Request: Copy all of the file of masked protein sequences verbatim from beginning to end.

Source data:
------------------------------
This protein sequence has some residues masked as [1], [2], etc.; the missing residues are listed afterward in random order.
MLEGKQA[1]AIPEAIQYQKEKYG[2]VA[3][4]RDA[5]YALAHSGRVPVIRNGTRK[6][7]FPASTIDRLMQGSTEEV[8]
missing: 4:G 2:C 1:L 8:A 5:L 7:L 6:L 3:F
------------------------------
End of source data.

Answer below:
This protein sequence has some residues masked as [1], [2], etc.; the missing residues are listed afterward in random order.
MLEGKQA[1]AIPEAIQYQKEKYG[2]VA[3][4]RDA[5]YALAHSGRVPVIRNGTRK[6][7]FPASTIDRLMQGSTEEV[8]
missing: 4:G 2:C 1:L 8:A 5:L 7:L 6:L 3:F